First-order Reaction: Hydrolysis of Sucrose to Glucose and Fructose

First-order Reaction: Hydrolysis of Sucrose to Glucose and Fructose

First-order Reaction: Hydrolysis of Sucrose to Glucose and Fructose catalyzed by acid

Hydrolysis of cane sugar (sucrose) to glucose and fructose catalyzed by acid follows first-order kinetics.

C12H22O11 (sucrose) + H2O + (H+) → C6H12O6 (glucose) + C6H12O6 (fructose) + (H+)

Since sucrose is optically active and dextrorotatory and an equimolar mixture of glucose and fructose is laevorotatory, the optical rotation of the plane of plane-polarized light will change during the progress of the above reaction. The glucose and fructose units are joined by an acetal oxygen bridge in the alpha-1 on the glucose and beta-2 on the fructose orientation. Consequently, the reaction rate can be conveniently followed by measuring the angle of rotation of the plane of polarization of plane-polarized light at suitable time intervals. The structure is simple to distinguish because it contains the six-member ring of glucose and the five-member ring of fructose.

Let, α0 be the angle of rotation

α1 be the angle of rotation at time t.

αw be the angle of rotation at an infinite time (say after 72 hours)

Then, (α0 – αw) is proportional to initial concentration and (α0 – α1) is proportional to the concentration at time t.

Therefore [α0 – αw – (α0 – α1)] = (α1 – αw) is proportional to the concentration remaining unreacted at time t, i.e., (a – x).

These data when substituted in equation 12.22 yield,

k = 2.303/t log [(α0 – αw)/ (α1 – αw)]

Results shown in Table show the constancy of the values of k, so obtained over a wide concentration change. The specific reaction rate is also independent of the initial concentration of the sugar. In this case, the concentration of water (although it is a reactant) does not enter into the rate expression involving the two reactant species due to its presence in large excess in the reaction mixture. The hydrolysis of sucrose by boiling with a mineral acid, or by the enzyme invertase, produces a mixture of equal molecules of D-glucose and D-fructose. Such a reaction in which one reactant does not enter into the rate equation due to its presence in large excess is sometimes called pseudo-unimolecular reaction. It is to be noted that the acid in the reaction mixture acts as a catalyst. Hydrolysis can also be accelerated with acids, such as cream of tartar or lemon juice, both weak acids. Likewise, gastric acidity converts sucrose to glucose and fructose during digestion, the bond between them being an acetal bond which can be broken by an acid.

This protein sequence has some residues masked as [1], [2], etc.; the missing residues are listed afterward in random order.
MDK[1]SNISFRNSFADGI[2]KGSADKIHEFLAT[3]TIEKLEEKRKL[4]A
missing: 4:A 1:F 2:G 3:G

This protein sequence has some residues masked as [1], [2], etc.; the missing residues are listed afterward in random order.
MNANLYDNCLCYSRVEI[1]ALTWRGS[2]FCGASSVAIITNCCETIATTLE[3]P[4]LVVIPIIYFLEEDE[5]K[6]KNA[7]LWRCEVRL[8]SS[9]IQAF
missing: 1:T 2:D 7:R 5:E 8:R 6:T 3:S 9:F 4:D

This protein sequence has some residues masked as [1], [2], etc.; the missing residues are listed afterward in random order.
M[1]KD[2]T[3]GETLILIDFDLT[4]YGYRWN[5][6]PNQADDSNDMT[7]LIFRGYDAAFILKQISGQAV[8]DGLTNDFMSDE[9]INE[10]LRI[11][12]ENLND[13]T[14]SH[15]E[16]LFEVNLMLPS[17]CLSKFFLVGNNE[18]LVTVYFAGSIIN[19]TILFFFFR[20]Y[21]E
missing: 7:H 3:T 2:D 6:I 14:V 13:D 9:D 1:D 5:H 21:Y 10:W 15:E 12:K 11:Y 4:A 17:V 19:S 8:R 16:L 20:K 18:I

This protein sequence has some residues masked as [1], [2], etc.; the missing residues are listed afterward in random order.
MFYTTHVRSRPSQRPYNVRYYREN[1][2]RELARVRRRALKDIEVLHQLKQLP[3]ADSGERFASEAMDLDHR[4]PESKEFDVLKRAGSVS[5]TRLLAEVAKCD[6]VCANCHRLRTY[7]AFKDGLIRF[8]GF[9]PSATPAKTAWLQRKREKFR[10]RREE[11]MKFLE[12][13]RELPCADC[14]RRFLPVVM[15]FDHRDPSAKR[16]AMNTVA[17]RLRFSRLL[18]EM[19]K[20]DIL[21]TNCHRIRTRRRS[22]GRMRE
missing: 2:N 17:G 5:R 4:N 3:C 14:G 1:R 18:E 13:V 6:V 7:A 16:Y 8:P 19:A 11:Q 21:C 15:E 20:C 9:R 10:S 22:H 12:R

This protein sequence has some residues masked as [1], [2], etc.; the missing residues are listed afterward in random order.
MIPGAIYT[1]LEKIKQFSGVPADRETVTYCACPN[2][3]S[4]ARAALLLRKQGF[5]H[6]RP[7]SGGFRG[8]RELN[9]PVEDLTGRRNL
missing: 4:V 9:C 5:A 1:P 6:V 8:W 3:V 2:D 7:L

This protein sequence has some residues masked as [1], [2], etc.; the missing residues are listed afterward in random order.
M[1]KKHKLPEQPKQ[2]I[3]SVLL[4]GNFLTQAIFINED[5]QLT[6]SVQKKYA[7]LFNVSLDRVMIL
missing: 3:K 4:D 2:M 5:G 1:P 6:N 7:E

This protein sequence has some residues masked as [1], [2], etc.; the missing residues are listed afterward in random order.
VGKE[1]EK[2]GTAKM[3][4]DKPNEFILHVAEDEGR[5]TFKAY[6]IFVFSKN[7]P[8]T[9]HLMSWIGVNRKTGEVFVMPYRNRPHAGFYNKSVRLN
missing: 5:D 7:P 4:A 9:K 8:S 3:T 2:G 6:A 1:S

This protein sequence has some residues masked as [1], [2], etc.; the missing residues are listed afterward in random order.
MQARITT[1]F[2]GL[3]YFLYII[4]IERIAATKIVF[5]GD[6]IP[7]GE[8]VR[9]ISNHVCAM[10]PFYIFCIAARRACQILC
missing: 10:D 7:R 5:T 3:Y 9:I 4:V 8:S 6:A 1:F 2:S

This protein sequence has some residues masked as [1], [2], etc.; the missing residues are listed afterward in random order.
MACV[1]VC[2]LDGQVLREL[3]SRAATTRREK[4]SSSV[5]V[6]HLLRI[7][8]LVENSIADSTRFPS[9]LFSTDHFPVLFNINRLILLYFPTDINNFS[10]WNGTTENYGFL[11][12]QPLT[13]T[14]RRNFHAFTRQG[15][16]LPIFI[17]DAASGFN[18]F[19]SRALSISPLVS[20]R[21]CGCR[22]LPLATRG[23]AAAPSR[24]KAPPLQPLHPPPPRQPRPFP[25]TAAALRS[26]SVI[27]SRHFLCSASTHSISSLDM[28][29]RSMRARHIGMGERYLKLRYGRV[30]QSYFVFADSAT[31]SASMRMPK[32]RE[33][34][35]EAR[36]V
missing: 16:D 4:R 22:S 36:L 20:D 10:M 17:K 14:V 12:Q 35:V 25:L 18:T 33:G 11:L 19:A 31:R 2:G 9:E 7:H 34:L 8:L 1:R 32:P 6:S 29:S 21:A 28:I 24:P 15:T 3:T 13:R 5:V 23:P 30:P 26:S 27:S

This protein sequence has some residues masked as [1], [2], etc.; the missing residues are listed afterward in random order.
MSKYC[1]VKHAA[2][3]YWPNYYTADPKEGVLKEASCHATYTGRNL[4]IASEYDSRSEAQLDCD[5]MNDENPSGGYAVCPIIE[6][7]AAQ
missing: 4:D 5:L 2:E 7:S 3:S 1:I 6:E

Sucrose is made from glucose and fructose units. The glucose and fructose units are joined by an acetal oxygen bridge in the alpha orientation. The construction is easy to recognize because it contains the six-member ring of glucose and the five-member ring of fructose.

Table: Hydrolysis of at 300 in 2.5 mol L-1 formic acid

The experimental data of this reaction can also be treated in a different manner by using the Guggenheim method of calculation. In this method, α0 and αw need not be known.

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